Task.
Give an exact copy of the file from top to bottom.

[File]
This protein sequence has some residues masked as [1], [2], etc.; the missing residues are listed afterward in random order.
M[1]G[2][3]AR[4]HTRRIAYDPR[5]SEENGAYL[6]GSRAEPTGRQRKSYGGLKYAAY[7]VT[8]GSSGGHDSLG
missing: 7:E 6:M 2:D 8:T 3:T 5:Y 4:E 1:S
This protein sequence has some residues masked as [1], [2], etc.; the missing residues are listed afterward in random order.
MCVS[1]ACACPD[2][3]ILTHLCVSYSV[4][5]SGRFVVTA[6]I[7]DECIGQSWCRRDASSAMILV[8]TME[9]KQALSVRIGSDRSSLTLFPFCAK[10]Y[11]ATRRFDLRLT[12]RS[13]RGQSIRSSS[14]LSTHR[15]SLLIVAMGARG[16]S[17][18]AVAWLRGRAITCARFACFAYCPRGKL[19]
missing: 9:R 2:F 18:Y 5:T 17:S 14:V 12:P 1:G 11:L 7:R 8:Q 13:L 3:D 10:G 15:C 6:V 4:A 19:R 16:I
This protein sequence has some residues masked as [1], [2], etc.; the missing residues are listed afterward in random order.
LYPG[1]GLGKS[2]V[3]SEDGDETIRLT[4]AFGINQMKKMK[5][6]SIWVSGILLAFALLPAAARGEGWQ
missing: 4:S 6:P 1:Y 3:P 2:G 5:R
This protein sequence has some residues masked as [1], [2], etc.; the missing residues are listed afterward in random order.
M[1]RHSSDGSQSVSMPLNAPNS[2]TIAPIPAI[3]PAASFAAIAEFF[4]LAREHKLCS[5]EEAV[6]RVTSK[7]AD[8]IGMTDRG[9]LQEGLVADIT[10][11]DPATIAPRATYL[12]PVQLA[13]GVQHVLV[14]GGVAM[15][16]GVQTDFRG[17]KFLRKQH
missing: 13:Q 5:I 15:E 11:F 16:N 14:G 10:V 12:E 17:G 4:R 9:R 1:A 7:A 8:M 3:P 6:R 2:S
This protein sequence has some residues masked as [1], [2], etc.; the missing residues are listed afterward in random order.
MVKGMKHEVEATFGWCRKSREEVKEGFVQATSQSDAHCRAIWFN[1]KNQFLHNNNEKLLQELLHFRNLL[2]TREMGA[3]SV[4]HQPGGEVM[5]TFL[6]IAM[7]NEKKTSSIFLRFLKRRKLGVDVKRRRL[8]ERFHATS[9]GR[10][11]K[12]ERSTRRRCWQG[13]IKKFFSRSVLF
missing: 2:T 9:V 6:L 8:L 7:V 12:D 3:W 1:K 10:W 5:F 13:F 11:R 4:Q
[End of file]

This protein sequence has some residues masked as [1], [2], etc.; the missing residues are listed afterward in random order.
M[1]G[2][3]AR[4]HTRRIAYDPR[5]SEENGAYL[6]GSRAEPTGRQRKSYGGLKYAAY[7]VT[8]GSSGGHDSLG
missing: 7:E 6:M 2:D 8:T 3:T 5:Y 4:E 1:S
This protein sequence has some residues masked as [1], [2], etc.; the missing residues are listed afterward in random order.
MCVS[1]ACACPD[2][3]ILTHLCVSYSV[4][5]SGRFVVTA[6]I[7]DECIGQSWCRRDASSAMILV[8]TME[9]KQALSVRIGSDRSSLTLFPFCAK[10]Y[11]ATRRFDLRLT[12]RS[13]RGQSIRSSS[14]LSTHR[15]SLLIVAMGARG[16]S[17][18]AVAWLRGRAITCARFACFAYCPRGKL[19]
missing: 9:R 2:F 18:Y 5:T 17:S 14:V 12:P 1:G 11:L 7:R 8:Q 13:L 3:D 10:G 15:C 6:V 4:A 19:R 16:I
This protein sequence has some residues masked as [1], [2], etc.; the missing residues are listed afterward in random order.
LYPG[1]GLGKS[2]V[3]SEDGDETIRLT[4]AFGINQMKKMK[5][6]SIWVSGILLAFALLPAAARGEGWQ
missing: 4:S 6:P 1:Y 3:P 2:G 5:R
This protein sequence has some residues masked as [1], [2], etc.; the missing residues are listed afterward in random order.
M[1]RHSSDGSQSVSMPLNAPNS[2]TIAPIPAI[3]PAASFAAIAEFF[4]LAREHKLCS[5]EEAV[6]RVTSK[7]AD[8]IGMTDRG[9]LQEGLVADIT[10][11]DPATIAPRATYL[12]PVQLA[13]GVQHVLV[14]GGVAM[15][16]GVQTDFRG[17]KFLRKQH
missing: 13:Q 5:I 15:E 11:F 16:N 14:G 10:V 12:E 17:G 4:R 9:R 1:A 7:A 8:M 3:P 6:R 2:S
This protein sequence has some residues masked as [1], [2], etc.; the missing residues are listed afterward in random order.
MVKGMKHEVEATFGWCRKSREEVKEGFVQATSQSDAHCRAIWFN[1]KNQFLHNNNEKLLQELLHFRNLL[2]TREMGA[3]SV[4]HQPGGEVM[5]TFL[6]IAM[7]NEKKTSSIFLRFLKRRKLGVDVKRRRL[8]ERFHATS[9]GR[10][11]K[12]ERSTRRRCWQG[13]IKKFFSRSVLF
missing: 2:T 9:V 6:L 8:L 7:V 12:D 3:W 1:K 10:W 5:F 13:F 11:R 4:Q